It was a muggy day when I first stepped into the Skoda Fabia estate and had that been the only time I spent in it I may well have been rude. The CLIMAtronic (sic) system is gutless and while it had a crack at getting to the temperature requested, on a humid British Summer day, it just couldn’t make it. Which made the Volkswagen Golf-like heavy duty upholstery seem thick and scratchy like some wild animal’s coat.
But, like a good sportsman fighting back from a difficult first round, the Fabia assiduously picked up points in every category until I was impressed by everything but the price tag (and CLIMATronic).
In car parks, when it is lined up with other cars, you notice that it is a very tall, narrow car. It is obviously not as big on the outside as a Kia Ceed’d or Peugeot 308. This is refreshing in a world where cars seem to be getting fatter and gaps narrower. The chamfered panels and striking lines make it look like a compressed BMW. You won’t mistake it for a 3- or 5-Series, but from a ¾ view you wonder if it was inspired by the Munich manufacturer. Yet inside, the boot, leg and head room all feel equal to those chunkier motors. What’s interesting about all this is how it positions the Fabia as neither a competitor to the majority of small family cars out there or conventional small cars like Fiestas and such. It falls between two stools.
In driving experience, especially with the 1.9 turbo diesel engine of the test car, it is closest to a Vauxhall Astra. There is (for such a car) immense torque as you make to pull away and as a result, screeching a wheel now and then is inevitable. It is a little easy to stall in town, but that is something only likely to happen when you are still getting to know the car.
When a friend was late for a family barbeque he asked me to ‘see what I could do.’ I was sceptical that a car as tall and narrow as the Fabia, with 3 grown men and luggage aboard was going to be able to do much but roll about. But the car maintained poise and found masses of grip as we weaved through Oxfordshire’s country lanes. The engine put in a spirited delivery, provided I was in the right gear and it was hard to criticise the dynamics in anyway.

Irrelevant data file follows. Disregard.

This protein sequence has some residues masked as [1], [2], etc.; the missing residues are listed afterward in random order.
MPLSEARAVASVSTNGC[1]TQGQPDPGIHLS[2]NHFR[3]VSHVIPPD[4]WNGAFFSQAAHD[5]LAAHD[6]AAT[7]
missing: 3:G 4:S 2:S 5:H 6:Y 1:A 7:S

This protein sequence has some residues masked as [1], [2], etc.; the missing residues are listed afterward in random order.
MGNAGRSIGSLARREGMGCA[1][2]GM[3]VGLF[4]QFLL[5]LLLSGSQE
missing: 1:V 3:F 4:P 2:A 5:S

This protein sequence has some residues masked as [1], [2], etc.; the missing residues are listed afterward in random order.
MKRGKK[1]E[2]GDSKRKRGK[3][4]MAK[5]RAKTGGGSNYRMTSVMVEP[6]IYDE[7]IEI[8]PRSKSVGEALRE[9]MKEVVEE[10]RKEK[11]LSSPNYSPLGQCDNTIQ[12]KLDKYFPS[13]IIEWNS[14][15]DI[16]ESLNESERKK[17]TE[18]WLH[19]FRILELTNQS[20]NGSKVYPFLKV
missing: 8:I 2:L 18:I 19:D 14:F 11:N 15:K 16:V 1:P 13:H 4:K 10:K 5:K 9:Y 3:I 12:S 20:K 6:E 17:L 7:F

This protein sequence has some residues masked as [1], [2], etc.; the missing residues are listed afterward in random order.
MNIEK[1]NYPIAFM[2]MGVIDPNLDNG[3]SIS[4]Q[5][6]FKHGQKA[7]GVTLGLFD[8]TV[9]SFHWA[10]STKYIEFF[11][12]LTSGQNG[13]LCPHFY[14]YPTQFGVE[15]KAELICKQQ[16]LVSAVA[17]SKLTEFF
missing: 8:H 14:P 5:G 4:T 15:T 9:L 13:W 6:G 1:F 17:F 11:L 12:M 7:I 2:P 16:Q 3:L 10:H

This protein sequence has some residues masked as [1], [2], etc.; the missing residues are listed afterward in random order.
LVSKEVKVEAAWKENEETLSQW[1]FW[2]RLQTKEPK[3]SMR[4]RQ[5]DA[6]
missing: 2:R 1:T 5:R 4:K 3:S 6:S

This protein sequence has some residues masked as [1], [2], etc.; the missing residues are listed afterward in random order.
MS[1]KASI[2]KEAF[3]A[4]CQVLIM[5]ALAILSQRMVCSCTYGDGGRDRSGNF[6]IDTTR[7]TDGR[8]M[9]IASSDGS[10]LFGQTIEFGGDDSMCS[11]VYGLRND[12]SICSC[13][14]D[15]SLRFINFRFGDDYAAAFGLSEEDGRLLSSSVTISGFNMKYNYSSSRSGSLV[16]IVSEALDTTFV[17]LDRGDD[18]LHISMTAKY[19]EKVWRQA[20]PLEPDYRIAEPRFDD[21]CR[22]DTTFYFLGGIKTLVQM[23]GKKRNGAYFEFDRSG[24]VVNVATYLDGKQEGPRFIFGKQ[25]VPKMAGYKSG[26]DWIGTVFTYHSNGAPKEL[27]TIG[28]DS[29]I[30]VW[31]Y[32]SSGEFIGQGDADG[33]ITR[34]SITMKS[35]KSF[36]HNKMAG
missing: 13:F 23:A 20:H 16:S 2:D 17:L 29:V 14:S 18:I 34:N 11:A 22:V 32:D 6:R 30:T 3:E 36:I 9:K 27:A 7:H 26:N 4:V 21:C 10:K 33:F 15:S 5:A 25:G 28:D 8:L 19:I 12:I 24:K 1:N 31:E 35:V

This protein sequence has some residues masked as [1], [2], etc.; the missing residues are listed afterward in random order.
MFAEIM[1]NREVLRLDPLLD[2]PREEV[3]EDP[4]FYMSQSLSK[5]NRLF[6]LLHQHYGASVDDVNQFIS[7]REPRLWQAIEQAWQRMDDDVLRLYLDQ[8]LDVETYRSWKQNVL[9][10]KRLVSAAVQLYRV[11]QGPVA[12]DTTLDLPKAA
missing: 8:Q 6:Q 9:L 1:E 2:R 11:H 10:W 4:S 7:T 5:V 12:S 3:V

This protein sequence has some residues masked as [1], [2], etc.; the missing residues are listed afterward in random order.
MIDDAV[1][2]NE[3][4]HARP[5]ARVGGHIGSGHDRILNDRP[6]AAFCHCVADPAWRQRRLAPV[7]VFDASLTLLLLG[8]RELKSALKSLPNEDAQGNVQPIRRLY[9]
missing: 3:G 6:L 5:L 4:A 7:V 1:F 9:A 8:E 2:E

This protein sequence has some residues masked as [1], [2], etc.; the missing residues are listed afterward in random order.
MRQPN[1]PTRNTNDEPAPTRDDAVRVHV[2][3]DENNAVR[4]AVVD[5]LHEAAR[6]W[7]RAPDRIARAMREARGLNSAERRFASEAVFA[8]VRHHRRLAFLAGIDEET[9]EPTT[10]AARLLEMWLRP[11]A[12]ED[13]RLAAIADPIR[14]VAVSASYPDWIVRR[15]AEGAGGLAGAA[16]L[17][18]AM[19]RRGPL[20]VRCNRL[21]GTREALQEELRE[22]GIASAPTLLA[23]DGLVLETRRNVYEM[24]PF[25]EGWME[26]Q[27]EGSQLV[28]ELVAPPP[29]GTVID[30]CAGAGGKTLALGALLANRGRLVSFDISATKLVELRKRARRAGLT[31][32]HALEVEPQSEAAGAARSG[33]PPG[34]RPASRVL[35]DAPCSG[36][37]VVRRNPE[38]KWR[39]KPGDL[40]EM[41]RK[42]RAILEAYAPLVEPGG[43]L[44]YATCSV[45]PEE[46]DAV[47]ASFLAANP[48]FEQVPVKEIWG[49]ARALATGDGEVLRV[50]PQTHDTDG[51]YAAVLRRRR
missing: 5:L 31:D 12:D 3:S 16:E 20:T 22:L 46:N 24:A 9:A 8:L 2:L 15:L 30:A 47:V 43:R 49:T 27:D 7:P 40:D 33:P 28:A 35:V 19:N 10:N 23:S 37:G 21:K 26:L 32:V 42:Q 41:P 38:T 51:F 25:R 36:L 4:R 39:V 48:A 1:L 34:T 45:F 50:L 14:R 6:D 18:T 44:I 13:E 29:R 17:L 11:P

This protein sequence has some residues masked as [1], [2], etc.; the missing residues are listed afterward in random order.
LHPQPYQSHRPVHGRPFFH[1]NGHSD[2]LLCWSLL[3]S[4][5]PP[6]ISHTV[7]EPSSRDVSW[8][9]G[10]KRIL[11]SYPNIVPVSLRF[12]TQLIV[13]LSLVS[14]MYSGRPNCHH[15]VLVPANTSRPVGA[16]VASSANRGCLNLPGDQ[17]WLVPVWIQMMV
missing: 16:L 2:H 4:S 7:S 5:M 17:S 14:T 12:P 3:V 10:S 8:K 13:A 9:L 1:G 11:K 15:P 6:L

Equally, on motorways the car cruises like a bigger car, with better refinement than either a Kia or a Ford diesel.
Who is buying them?
Skodas used to be a budget purchase, but increasingly they are priced to reflect their quality. Rather than being bought by a particular type of driver – like families for the school run or company reps – they are bought by a particular type of spender. Someone who is not image conscious, but is budget conscious. So very few are traded regularly, staying instead, in the hands of each owner for several years as they look to get value back from their initial purchase. The estate is a late edition to the line up and broaden the appeal to a younger family audience.
What’s the market like?
There are very few in the market which keeps prices high. Those that enter the market in their first 2-5 years are well maintained and have clear service histories. Taking the more popular 1.9 turbo diesel model, prices for nearly new models start at £10,000 and then drop £1,000 a year. The petrol units, unlike most of its small car competitors, have a similar nearly new price point and lose slightly less as time goes on. This is due to a small supply of petrols in the market.
What else can this budget buy?
The Fabia doesn’t feel (or look) as big as mainstream small family cars like the Ford Focus. It feels like a competitor to the Kia Rio. But unlike the Rio, it is not a Focus/Astra sized car at Fiesta/Corsa money. It is almost as much as a Vauxhall Astra at around £9,000 for a 1 year old car. So this budget will buy almost any of the small cars on the market and with a bit of haggling, many of the slightly bigger, ‘small family cars.’
The first Skoda to feel distinctive in design. It is an attractive family estate which is built to last. A thoroughly capable all-rounder that you can depend upon as it offers great trim quality, plenty of interior space for a family and excellent dynamics. But be careful not to overpay.
By: Matthew Tumbridge